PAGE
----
After so much theorizing about the Green New Deal, we can finally see what happens when a resolution meets reality.&nbsp;


And the impact, at least in the short term, is causing complications.


<iframe scrolling="no" src="https://art19.com/shows/b4df7c16-a169-4be5-8bfa-6dbb20a74f6d/episodes/20170e96-6f47-44ee-8335-e692fadb889c/embed" style="width: 100%; height: 200px; border: 0 none;"></iframe>


&ldquo;No matter who I&rsquo;ve spoken to, nobody&rsquo;s disagreeing with the goals. It&rsquo;s the application of how we benchmark. There are clearly buildings that can become vastly more efficient. But this legislation doesn&rsquo;t prize density, it doesn&rsquo;t prize efficiency, for some of our most modern buildings,&rdquo; explains <div class="post-limited-image"><img src="http://feeds.feedburner.com/~ff/GreentechMedia?d=yIl2AUoC8zA" border="0"></div>

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Analysts: China’s Energy Storage Market to “Skyrocket” by 2024


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China is set to become the leading energy storage market in the Asia-Pacific region by 2024. That&#39;s according to new research from Wood Mackenzie Power &amp; Renewables.


China&rsquo;s cumulative energy storage capacity is projected to skyrocket from 489 megawatts or 843 megawatt-hours in 2017 to 12.5 gigawatts or 32.1 gigawatt-hours in 2024. This represents a 25-fold increase in the installed base.&nbsp;


Policy incentives have been the main drivers behind China&rsquo;s rapid growth in storage deployments in 2018, already pushing China to become the second-largest market behind South Korea in terms of annual deployments. The market deployed 580 megawatts (1.14 gigawatt-hours), reaching a cumulative market size of 1.07 gigawatts (1.98 gigawatt-hours) last year. Front-of-the-meter (FTM) storage led growth, up fivefold in terms of installed power capacity compared to 2017.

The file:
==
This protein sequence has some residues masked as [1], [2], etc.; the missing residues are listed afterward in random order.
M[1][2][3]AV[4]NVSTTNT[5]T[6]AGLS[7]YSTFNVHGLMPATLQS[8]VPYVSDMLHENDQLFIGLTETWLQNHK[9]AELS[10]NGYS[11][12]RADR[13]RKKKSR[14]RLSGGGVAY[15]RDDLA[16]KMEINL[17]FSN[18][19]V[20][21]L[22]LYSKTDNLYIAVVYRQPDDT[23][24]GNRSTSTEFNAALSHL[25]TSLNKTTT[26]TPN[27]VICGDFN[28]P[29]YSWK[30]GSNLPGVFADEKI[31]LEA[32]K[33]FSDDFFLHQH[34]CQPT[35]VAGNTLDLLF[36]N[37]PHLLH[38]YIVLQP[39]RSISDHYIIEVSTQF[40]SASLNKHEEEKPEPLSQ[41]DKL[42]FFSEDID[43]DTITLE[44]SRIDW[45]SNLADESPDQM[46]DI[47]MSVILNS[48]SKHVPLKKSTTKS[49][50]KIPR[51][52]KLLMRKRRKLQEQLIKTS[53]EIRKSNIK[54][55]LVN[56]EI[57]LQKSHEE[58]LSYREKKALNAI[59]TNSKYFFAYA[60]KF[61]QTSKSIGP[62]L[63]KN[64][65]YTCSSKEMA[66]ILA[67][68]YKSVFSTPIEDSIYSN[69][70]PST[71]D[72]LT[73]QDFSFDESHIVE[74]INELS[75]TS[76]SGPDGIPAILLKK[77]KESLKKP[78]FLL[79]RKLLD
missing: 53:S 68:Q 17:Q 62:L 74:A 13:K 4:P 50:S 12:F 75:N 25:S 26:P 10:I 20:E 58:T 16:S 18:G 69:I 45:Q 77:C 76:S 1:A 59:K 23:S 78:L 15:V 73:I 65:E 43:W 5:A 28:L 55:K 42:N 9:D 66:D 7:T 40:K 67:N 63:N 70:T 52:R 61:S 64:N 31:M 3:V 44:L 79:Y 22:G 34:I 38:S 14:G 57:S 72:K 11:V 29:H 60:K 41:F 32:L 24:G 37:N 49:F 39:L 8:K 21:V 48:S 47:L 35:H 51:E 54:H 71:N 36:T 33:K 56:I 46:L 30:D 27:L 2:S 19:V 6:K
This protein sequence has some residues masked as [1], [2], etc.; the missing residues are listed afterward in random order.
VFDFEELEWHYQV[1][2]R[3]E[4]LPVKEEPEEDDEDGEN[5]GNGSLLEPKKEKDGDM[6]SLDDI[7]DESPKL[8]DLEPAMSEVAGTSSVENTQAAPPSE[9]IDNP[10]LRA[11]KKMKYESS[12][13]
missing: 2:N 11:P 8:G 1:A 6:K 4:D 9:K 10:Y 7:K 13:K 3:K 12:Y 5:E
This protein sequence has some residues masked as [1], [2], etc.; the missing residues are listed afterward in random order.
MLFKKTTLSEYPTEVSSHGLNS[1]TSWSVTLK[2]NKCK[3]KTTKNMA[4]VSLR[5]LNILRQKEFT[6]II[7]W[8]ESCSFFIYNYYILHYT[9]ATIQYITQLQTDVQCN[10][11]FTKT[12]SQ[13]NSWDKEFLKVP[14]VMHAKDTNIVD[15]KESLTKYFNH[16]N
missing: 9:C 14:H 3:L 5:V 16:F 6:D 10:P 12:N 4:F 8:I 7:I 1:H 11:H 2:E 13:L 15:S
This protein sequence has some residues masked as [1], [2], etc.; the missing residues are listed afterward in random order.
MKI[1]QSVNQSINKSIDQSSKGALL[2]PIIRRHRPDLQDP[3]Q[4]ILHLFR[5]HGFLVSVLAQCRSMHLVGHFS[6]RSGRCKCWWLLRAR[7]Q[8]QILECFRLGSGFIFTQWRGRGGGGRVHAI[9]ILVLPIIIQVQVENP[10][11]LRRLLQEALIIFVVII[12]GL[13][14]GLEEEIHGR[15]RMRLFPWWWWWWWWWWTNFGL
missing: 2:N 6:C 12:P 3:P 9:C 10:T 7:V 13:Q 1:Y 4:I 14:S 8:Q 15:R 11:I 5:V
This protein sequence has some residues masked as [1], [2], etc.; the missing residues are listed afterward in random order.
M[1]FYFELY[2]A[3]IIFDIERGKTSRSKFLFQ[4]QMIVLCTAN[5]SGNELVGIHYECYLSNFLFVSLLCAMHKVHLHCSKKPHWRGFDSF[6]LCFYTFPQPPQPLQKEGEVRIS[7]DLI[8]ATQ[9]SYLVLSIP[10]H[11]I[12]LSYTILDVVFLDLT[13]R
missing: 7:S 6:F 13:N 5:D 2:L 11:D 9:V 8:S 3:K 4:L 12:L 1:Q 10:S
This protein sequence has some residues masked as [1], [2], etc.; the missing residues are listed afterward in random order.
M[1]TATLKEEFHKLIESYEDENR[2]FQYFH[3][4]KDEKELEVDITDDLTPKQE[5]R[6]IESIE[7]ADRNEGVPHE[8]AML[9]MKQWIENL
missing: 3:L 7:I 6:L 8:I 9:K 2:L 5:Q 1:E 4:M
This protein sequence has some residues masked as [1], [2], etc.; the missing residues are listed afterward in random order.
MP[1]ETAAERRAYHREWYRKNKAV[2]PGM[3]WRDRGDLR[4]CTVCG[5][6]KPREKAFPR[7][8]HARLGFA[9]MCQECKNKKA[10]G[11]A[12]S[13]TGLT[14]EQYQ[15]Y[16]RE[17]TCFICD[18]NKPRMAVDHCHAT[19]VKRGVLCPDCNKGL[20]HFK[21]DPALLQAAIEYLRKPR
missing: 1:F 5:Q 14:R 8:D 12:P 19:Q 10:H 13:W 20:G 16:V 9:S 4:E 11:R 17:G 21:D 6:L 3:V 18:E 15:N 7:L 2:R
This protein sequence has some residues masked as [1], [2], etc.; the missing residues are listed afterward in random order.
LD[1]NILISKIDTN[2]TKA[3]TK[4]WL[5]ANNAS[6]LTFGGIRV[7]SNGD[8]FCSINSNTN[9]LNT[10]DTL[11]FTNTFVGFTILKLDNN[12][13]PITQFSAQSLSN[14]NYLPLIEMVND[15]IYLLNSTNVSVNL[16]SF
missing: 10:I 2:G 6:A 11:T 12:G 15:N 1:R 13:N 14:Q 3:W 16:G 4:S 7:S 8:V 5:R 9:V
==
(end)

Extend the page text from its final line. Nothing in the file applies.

State Grid Corporation of China, a state-owned utility, has deployed 452 megawatt-hours of grid-connected FTM pilot <div class="post-limited-image"><img src="http://feeds.feedburner.com/~ff/GreentechMedia?d=yIl2AUoC8zA" border="0"></div>

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Energy Capital Partners Acquires Industrial Energy Storage Specialist Convergent


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Private equity firm Energy Capital Partners has bought its way into the energy storage development business with Convergent Energy + Power, the companies announced Wednesday.


New York-based Convergent develops, owns and operates large-scale storage for industrial customers and utilities. It distinguished itself as a rare startup that chose to self-fund its projects, raising $70 million to do so. Convergent also took the title for <a href="https://www.greentechmedia.com/articles/read/biggest-customer-sited-battery-ontario#gs.o0d79s">largest commercial and industrial storage project</a>, with a 10-megawatt/20-megawatt-hour system in Ontario, Canada.


Energy Capital Partners owns and invests in a <a href="https://www.ecpartners.com/portfolio" >wide portfolio</a> of energy companies, including gas generator Calpine and residential solar company Sunnova, but this marks its first storage acquisition. The firm acquired Convergent as part of its multibillion-dollar Fund IV.


The companies declined to name the sale price, but noted that upfront acquisition payments and ongoing funding for projects will amount to several hundred million dollars of investment. Convergent will put that <div class="post-limited-image"><img src="http://feeds.feedburner.com/~ff/GreentechMedia?d=yIl2AUoC8zA" border="0"></div>

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Where Is the Global Energy System Headed?


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Every year, we see a wide range of models for the future global energy system.


The scenarios come from an array of organizations: the International Energy Agency and the Energy Information Administration; oil companies like BP, Shell and Equinor; and research outfits like Wood Mackenzie and Bloomberg New Energy Finance.


And the conclusions are all over the map.&nbsp;


So a group of experts at Resources for the Future put them all together and created their own model &mdash; a way to compare the scenarios in a meaningful way and get a more accurate picture of how the future may play out.&nbsp;


In this podcast, we&rsquo;ll dig through the report. Can clean energy start to replace fossil fuels? Or will it simply complement them?


You can read the Resources for the Future report&nbsp;<a href="https://media.rff.org/documents/GEO_Report_Web.pdf">here</a>.&nbsp;


<iframe scrolling="no" src="https://art19.com/shows/b4df7c16-a169-4be5-8bfa-6dbb20a74f6d/episodes/e8a98e17-8ab0-409e-8db8-568f83a478d6/embed" style="width: 100%; height: 200px; border: 0 none;"></iframe>


<em>Looking for another podcast this summer? Listen to </em>Illuminators<em>, a five-part series about <div class="post-limited-image"><img src="http://feeds.feedburner.com/~ff/GreentechMedia?d=yIl2AUoC8zA" border="0"></div>